ShelterBox Canada is already on the ground in answer to the Japanese government’s plea for international assistance in the wake of yesterday’s 8.9 magnitude earthquake and subsequent tsunami.
Reports coming out of Japan estimate more than 215,000 people are now homeless from the two-pronged disaster and the need for emergency shelter is the top priority.
A ShelterBox Response Team (SRT) is on the ground in Japan less than 24 hours after the earthquake struck. The experienced response team consisting of Mark Pearson, Lasse Petersen and John Diksa are now working with authorities to assess the areas of most need.
‘We’re facing a very challenging set of circumstances dealing with the effects of an earthquake, a tsunami and now a potential nuclear incident,” said ShelterBox Response Team member Mark Peterson. “Our efforts will initially be focussed on Japan’s north where the worst affected areas are. We have aid ready to move as soon as we establish where the greatest need is.’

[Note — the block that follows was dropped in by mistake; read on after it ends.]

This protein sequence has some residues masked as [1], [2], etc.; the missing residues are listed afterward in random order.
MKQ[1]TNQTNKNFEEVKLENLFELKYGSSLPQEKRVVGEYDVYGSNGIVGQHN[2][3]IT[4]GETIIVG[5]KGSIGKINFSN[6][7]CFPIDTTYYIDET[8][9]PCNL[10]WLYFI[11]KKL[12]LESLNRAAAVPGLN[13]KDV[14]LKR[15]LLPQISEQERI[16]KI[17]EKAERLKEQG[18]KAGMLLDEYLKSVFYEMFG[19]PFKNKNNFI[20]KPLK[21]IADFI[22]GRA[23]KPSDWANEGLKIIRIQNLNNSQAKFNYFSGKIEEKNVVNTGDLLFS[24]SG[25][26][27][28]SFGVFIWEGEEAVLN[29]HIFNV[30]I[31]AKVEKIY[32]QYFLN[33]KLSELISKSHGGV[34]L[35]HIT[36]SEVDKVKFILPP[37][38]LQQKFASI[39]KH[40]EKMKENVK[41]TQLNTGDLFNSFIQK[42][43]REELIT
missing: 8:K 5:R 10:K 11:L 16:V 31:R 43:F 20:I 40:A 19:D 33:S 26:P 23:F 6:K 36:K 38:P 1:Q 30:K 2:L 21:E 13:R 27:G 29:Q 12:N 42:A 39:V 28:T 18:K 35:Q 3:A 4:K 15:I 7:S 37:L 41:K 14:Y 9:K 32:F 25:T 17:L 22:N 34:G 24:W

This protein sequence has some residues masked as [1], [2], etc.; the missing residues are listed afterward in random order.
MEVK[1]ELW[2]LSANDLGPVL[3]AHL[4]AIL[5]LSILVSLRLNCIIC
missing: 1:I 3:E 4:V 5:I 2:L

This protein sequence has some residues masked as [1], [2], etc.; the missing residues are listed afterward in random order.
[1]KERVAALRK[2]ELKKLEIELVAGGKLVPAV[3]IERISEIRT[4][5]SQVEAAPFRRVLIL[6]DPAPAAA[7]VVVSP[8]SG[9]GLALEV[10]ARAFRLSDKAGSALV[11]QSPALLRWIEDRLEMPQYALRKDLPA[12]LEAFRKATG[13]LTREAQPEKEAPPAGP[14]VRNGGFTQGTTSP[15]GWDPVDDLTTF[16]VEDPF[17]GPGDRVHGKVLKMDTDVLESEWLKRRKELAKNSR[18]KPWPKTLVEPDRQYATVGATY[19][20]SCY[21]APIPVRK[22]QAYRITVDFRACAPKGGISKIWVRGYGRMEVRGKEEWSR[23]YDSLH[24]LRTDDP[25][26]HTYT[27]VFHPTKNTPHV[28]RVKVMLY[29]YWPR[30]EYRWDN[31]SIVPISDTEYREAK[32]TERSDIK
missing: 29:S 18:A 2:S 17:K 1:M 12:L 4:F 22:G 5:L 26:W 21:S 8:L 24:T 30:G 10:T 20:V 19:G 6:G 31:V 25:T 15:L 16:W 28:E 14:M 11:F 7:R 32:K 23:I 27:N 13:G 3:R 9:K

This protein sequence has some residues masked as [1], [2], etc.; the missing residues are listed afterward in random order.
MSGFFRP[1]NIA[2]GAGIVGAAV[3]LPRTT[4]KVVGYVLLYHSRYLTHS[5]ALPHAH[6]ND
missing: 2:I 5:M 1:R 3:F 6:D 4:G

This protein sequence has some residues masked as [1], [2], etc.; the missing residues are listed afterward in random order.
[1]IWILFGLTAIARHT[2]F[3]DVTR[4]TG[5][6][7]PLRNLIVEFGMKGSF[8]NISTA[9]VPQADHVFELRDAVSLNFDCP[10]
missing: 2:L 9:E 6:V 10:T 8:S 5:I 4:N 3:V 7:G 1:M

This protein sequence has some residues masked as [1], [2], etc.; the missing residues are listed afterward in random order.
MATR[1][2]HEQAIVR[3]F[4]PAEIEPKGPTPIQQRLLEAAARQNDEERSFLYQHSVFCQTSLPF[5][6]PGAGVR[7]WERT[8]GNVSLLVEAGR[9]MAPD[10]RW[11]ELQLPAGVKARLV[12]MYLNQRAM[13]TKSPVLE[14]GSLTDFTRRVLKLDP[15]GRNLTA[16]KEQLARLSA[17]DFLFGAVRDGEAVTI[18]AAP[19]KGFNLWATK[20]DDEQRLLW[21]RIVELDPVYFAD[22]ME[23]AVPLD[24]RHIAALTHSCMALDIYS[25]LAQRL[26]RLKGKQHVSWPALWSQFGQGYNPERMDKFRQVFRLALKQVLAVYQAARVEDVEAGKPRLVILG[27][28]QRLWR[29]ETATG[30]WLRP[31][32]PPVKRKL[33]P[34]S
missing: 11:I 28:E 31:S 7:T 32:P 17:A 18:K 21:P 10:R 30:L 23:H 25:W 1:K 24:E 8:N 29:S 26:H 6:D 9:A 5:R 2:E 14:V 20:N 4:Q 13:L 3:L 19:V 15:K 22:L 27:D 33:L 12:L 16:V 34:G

ShelterBox has a pre-positioned stock of boxes filled with tents and life-saving equipment at key locations around the world enabling the organization to respond quickly to any requests for aid.
Canadian ShelterBox Response Team (SRT) member Jen Kormendy from Delta, BC has experienced firsthand the challenges relief workers face after a major disaster. “With so many dead or missing, and so much devastation, people are in shock and need our help to move forward in their lives. Our SRT members face many logistical challenges this soon after a disaster, especially one of this magnitude, however these are some of our most experienced SRTs and I know they will get the job done.”
As well as the response to Japan, ShelterBox also has SRT members working in Madagascar, Bolivia and Peru, delivering emergency shelter and lifesaving supplies to families who have lost everything in disasters.
Download the Shelterbox Canada Emergency Appeal in pdf format here